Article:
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The center also charges cellphones and offers a boutique of donated clothing and books. Down the hall in the same building, the Kanawha Valley Collective’s centralized assessment team is available to help people get into shelter.

“We look at it as a program,” executive director Kevin Jones said. “You could be in it for three months or 18 months, but the goal is, ultimately, as a way that you can store personal documents, you can store belongings that are very meaningful to you, and then clothing, and kind of utilize it as a steppingstone from homelessness to housing, ultimately.”

The storage center fills a gap in homeless services identified in prior litigation against the city.

After then-Charleston mayor Danny Jones ordered the police department dismantle a homeless encampment of about 20 to 30 people along the Elk River near the Spring Street Bridge in January 2016, two unsheltered people sued the city.

In the lawsuit, plaintiffs Terry Cutright and John Wilson alleged that the police department and then-mayor Jones “jointly arranged for and carried out the search, seizure and destruction of the Plaintiff’s personal property without providing prior notice or opportunity to be heard, and without a warrant.”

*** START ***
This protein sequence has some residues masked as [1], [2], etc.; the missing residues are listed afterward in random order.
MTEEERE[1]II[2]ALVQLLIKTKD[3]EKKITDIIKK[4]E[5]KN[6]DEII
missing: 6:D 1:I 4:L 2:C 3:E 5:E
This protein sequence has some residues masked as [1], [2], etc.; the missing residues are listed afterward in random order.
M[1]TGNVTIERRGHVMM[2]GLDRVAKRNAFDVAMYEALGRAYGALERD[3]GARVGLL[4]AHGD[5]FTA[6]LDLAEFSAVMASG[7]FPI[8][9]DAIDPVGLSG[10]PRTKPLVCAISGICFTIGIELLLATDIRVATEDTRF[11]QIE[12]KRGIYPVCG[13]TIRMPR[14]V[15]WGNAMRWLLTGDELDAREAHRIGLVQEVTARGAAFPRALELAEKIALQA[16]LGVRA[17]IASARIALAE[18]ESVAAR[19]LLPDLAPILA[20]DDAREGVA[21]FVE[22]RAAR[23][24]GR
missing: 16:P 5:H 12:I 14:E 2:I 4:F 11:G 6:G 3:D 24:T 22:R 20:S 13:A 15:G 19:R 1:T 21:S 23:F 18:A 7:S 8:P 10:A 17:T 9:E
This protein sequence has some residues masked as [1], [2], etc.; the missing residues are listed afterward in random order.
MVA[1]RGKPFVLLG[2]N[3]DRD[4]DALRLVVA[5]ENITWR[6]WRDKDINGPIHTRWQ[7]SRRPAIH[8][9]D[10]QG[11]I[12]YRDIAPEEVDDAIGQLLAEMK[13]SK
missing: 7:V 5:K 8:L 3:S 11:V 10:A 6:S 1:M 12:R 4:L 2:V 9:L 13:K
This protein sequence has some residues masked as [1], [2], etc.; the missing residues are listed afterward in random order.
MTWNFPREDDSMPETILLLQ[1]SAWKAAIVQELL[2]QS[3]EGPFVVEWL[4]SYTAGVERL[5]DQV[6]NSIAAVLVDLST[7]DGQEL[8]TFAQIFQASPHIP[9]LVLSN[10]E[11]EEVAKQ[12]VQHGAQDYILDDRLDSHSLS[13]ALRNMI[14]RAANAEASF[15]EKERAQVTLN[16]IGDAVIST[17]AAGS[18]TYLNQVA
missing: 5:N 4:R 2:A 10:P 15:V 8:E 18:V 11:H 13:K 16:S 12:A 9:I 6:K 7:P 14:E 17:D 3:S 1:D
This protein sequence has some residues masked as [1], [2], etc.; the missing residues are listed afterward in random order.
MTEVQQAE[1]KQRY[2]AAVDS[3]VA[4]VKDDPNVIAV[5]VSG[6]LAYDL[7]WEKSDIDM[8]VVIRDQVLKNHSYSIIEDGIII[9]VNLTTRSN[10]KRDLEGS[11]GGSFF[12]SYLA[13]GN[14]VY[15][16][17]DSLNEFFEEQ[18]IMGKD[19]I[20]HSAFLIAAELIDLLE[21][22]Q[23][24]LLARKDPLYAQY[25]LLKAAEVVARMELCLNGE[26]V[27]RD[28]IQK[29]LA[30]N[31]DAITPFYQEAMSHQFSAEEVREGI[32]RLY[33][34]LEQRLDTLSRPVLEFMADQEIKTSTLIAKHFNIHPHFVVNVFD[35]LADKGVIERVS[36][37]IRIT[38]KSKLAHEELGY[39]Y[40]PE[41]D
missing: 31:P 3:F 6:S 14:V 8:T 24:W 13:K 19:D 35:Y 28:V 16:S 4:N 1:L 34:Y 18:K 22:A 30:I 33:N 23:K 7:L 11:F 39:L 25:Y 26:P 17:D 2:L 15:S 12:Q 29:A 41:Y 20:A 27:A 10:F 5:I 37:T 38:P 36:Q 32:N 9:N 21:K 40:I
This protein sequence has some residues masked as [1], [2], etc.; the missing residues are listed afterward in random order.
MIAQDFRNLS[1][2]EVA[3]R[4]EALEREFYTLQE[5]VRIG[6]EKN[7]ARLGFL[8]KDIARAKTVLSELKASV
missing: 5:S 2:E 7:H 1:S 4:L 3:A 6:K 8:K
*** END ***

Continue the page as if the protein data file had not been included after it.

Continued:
In a mediation agreement dated Sept. 26, 2017, the city said it would use its best efforts to work with local homeless providers to identify a location for an outdoor storage facility to be used by the homeless free of charge and complete facility by July 1, 2018.


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Councilwoman Becky Ceperley, who chaired the city’s now-defunct Homeless Task Force, said the group had discussed the possibility of opening a storage facility, to no avail.

RCCR met with the Task Force about the possibility of opening the facility in 2020, Kevin Jones said.

“When we came to it, it was more or less … closing that gap in the community,” he said. “We know that there was a need for it, and so we just kind of pushed ahead with it.”